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Adaptogens: Stress Relieving Powerhouses

What are Adaptogens?


Adaptogens are a group of natural substances that have been used for centuries in traditional medicine to help the body adapt to stress and promote overall well-being. These substances include herbs, roots, and mushrooms that are believed to help the body resist or reduce the effects of stress, such as anxiety, fatigue, and illness.


Originally defined as substances that enhance the “state of non-specific resistance” in stress [1], to be classed as an adaptogen the substance must meet three specific criteria [2]:


1. Must be non-specific and must assist the human body in resisting a wide range of adverse conditions. E.g., physical, chemical, or biological stress.

2. Must maintain homeostasis in humans. I.e., can offset or resist physical disorders caused by external stress.

3. Must not harm the normal functions of the human body.


Benefits


The main purpose of adaptogens is to balance, restore and protect the body. Returning the body to a state of homeostasis. Homeostasis is the ability of an organism or system to maintain a stable internal environment despite changes in the external environment.


Homeostasis: “The maintenance of a constant internal environment in the face of a changing external environment by means of physiological or behavioural feedback mechanisms" [3].


Adaptogens support the body's stress response, by helping to regulate the levels of stress hormones, such as cortisol.


Additionally, adaptogens have been shown to have anti-inflammatory and antioxidant properties, which may help to protect the body against the effects of chronic stress.


How Adaptogens Work


At a molecular level, adaptogens work by modulating the body's response to stress. They interact with a network of signalling pathways that regulate the release of stress hormones such as cortisol and adrenaline, as well as other molecules involved in the body's stress response [1,4].


Adaptogens work by acting on a system in the body called the hypothalamic-pituitary-adrenal (HPA) axis. This system is responsible for regulating the body's response to stress, and it involves the interaction of several different organs and hormones.


Adaptogens work by reducing the sensitivity of the HPA axis to stress, which can help to reduce the negative effects of stress on the body. They can also help to increase the body's resistance to stress over time, which can improve overall resilience and well-being.


Popular Apoptogenic Substances


There are over 70 types of natural plants that can be considered as adaptogens, here are 10 of the most common or most powerful adaptogens [5,6]:


1. Ashwaghanda (Withania Somnifera)


Powerful antioxidant. Effective anti-depressant. Antitumor, anti-stress, neuroprotective, anti-arthritic, analgesic, anti-inflammatory….




2. Rhodiola (Rhodiola Rosea)


Reduces stress, strengthens immune system, antioxidant, reduce fatigue, boost alertness, helps with fertility….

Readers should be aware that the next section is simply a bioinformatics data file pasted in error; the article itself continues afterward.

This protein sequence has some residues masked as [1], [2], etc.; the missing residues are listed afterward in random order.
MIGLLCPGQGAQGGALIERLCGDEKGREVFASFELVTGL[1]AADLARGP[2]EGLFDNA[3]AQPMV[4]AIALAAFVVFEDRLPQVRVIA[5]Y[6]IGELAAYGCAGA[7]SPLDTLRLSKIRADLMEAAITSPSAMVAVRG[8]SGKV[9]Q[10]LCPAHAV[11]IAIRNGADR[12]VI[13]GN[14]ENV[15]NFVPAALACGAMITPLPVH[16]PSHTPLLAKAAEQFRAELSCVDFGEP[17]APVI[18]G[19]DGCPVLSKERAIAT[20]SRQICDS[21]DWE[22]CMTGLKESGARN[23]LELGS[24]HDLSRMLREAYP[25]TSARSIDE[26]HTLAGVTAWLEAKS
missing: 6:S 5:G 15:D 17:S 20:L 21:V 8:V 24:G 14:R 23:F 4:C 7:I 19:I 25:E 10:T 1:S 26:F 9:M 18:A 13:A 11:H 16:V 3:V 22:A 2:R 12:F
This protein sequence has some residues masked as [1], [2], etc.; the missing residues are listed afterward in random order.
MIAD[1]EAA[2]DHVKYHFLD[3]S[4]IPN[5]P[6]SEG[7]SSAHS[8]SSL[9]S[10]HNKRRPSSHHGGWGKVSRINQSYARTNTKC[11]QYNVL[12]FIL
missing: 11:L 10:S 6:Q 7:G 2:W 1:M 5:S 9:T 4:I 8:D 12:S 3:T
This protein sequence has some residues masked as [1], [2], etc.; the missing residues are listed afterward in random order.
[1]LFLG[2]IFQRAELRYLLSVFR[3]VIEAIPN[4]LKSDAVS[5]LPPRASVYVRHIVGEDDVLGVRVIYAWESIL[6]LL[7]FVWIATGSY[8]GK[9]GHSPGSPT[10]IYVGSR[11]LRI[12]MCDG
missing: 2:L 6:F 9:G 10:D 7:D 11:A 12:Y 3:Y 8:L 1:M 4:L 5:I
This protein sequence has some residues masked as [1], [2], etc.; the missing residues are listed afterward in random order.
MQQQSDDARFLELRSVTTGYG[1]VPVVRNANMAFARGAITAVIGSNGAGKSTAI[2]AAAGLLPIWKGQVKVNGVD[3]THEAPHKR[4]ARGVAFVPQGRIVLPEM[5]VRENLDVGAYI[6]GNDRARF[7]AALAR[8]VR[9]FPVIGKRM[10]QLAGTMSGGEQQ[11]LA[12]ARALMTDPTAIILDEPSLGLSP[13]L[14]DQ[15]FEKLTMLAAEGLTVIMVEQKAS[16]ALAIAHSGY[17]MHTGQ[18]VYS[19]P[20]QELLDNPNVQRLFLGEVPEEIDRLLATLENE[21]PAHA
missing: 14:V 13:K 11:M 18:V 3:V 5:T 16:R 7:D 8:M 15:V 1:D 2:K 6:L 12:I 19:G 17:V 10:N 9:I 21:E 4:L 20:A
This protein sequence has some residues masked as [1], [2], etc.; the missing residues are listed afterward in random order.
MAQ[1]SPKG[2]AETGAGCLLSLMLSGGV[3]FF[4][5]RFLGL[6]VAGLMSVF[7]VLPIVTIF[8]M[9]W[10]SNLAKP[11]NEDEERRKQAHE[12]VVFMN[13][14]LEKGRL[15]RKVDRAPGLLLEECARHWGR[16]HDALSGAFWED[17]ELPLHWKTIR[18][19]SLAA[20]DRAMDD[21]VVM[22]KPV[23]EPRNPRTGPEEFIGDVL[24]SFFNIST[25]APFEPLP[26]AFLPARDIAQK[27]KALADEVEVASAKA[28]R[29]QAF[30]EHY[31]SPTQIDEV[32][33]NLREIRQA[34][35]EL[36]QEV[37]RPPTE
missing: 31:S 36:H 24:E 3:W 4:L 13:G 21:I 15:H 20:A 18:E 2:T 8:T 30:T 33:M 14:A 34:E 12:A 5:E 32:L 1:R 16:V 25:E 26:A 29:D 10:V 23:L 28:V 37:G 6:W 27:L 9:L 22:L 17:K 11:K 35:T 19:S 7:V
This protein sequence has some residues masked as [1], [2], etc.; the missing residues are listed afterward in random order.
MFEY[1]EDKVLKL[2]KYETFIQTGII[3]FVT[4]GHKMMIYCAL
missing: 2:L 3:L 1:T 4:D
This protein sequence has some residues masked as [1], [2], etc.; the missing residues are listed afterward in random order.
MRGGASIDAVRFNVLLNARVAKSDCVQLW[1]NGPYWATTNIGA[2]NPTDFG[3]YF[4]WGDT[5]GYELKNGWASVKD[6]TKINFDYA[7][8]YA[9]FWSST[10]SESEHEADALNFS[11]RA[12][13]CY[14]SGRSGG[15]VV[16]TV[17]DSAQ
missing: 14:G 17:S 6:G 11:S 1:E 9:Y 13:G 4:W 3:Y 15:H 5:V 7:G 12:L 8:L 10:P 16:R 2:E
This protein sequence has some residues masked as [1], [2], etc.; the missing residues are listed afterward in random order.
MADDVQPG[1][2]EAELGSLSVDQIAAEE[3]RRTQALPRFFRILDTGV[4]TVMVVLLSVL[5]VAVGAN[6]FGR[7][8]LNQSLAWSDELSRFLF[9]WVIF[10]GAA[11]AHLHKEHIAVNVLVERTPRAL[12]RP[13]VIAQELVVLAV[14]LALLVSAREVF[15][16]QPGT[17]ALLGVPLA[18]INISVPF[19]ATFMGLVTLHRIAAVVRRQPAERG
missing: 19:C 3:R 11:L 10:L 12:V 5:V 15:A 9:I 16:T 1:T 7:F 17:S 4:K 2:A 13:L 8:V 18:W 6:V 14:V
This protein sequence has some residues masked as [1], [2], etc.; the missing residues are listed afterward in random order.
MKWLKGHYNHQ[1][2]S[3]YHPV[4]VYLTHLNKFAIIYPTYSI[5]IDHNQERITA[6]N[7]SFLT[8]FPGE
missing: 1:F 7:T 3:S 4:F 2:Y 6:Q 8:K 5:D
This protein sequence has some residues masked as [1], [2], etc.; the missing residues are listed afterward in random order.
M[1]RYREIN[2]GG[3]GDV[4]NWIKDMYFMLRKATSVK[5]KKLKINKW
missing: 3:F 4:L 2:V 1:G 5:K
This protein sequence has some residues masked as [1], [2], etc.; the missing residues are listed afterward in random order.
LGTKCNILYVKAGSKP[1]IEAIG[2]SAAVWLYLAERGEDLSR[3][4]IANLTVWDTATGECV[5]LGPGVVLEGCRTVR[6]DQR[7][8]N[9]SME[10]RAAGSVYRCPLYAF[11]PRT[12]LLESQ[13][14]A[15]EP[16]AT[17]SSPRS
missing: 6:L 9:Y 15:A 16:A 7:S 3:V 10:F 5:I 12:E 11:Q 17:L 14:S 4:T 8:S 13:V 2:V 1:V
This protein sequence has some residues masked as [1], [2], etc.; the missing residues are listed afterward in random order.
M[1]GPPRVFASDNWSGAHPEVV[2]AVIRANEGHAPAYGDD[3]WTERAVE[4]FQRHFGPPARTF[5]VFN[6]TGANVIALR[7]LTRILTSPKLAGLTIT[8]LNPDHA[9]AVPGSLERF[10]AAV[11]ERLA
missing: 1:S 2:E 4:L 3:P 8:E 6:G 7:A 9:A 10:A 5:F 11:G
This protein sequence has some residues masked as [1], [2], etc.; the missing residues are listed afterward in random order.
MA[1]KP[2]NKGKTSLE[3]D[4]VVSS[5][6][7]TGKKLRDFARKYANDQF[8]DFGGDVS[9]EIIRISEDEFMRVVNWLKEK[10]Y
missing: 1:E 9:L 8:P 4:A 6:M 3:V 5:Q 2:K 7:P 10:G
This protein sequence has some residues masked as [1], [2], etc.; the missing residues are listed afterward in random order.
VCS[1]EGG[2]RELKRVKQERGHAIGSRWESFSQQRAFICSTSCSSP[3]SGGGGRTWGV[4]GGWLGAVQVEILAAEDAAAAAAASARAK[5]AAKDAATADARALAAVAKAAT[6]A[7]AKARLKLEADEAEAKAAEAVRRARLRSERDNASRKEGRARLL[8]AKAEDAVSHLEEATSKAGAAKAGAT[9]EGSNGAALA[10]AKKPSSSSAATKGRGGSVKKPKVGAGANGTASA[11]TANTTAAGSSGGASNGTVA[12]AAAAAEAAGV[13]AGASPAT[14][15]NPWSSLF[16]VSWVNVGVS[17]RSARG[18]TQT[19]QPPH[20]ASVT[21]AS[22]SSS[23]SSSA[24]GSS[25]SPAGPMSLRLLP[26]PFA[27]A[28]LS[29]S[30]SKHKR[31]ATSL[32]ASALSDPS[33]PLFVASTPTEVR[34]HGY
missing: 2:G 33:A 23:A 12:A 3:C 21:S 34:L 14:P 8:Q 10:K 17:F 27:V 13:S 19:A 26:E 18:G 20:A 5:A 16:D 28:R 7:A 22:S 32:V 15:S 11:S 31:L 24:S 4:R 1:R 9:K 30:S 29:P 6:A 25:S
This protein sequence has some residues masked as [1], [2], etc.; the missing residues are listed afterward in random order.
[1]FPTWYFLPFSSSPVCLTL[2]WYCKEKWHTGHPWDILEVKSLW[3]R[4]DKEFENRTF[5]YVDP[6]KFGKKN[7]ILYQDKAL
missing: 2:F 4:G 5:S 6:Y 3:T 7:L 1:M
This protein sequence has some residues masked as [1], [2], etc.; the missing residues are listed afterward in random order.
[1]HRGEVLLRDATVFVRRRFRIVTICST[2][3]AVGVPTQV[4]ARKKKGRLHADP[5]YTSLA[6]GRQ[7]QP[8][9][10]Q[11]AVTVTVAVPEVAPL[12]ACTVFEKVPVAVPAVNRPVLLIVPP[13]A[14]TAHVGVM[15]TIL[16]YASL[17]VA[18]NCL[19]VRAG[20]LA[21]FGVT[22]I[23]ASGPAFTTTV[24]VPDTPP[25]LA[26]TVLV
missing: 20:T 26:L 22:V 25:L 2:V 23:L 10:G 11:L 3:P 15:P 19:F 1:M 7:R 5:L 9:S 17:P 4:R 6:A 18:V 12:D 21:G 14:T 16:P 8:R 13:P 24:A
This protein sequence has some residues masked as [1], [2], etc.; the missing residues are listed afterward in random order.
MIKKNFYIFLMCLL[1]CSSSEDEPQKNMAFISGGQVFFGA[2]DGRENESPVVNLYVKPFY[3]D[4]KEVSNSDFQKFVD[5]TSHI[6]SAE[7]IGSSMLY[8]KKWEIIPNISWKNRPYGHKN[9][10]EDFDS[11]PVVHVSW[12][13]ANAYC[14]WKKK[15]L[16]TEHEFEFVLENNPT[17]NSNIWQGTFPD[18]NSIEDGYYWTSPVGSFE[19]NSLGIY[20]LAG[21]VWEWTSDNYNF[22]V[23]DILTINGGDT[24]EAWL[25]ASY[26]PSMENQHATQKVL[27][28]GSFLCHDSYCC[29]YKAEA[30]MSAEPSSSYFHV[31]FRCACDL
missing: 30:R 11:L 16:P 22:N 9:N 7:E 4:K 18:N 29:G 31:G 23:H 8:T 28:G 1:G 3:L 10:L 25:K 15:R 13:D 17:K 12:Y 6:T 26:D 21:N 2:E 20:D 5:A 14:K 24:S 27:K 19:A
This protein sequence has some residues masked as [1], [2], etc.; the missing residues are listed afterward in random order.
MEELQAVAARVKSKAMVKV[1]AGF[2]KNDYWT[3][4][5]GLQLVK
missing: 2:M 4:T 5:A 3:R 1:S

3. Turmeric (Curcuma Longa)


Strong antioxidant, anti-inflammatory, anti-viral, anti-cancer, anti-pain, anti-bacterial, reduces appetite, improves mood….





4. Bilberry (Vaccinium Myrtillus)


Strengthens vision, treats urinary tract problems, constipation, diarrhoea and kidney stones, assists respiratory, reproductive and endocrine systems, prevents infections….


5. Ginseng


Lower blood sugar and cholesterol levels, boost energy, reduce stress, treat diabetes, manage male sexual problems, anti-fatigue, anti-cancer, anti-inflammatory….



6. Holy Basil (Tulsi)

7. Astragalus Root

8. Licorice Root

9. Cordycep Mushrooms

10. Schidandra Berry


While adaptogens are generally considered safe, it is important to note that they can have negative effects on certain individuals. Some adaptogens may interact with medications or cause allergic reactions in some people. Although, negative effects can be considerably rare. More research is required to confirm the beneficial properties of each substance.


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Daniel Glassbrook, PhD


Daniel is a sports scientist and researcher, currently working as the first team sports scientist for the Newcastle Falcons Rugby Club, and a postdoctoral researcher in sports related concussion at Durham University.


References

1. Panossian, A., & Wikman, G. (2010). Effects of adaptogens on the central nervous system and the molecular mechanisms associated with their stress—protective activity. Pharmaceuticals, 3(1), 188-224.

2. Liao, L. Y., He, Y. F., Li, L., Meng, H., Dong, Y. M., Yi, F., & Xiao, P. G. (2018). A preliminary review of studies on adaptogens: comparison of their bioactivity in TCM with that of ginseng-like herbs used worldwide. Chinese medicine, 13, 1-12.

3. Guyton, A. C., & Hall, J. E. (1986). Textbook of medical physiology (Vol. 548). Philadelphia: Saunders.

4. Head, K. A., & Kelly, G. S. (2009). Nutrients and botanicals for treatment of stress: adrenal fatigue, neurotransmitter imbalance, anxiety, and restless sleep. Alternative Medicine Review, 14(2), 114-40.

5. Ecosh (n.d.) Adaptogens – What are adaptogens, how adaptogens work and the list of 28 most powerful adaptogenic plants. Available at: https://ecosh.com/adaptogens-what-are-adaptogens-how-adaptogens-work-and-the-list-of-28-most-powerful-adaptogenic-plants/

6. Axe, J. (2021). Adaptogens: Top 9 adaptogenic herbs for stress & more. Available at: https://draxe.com/nutrition/adaptogenic-herbs-adaptogens/

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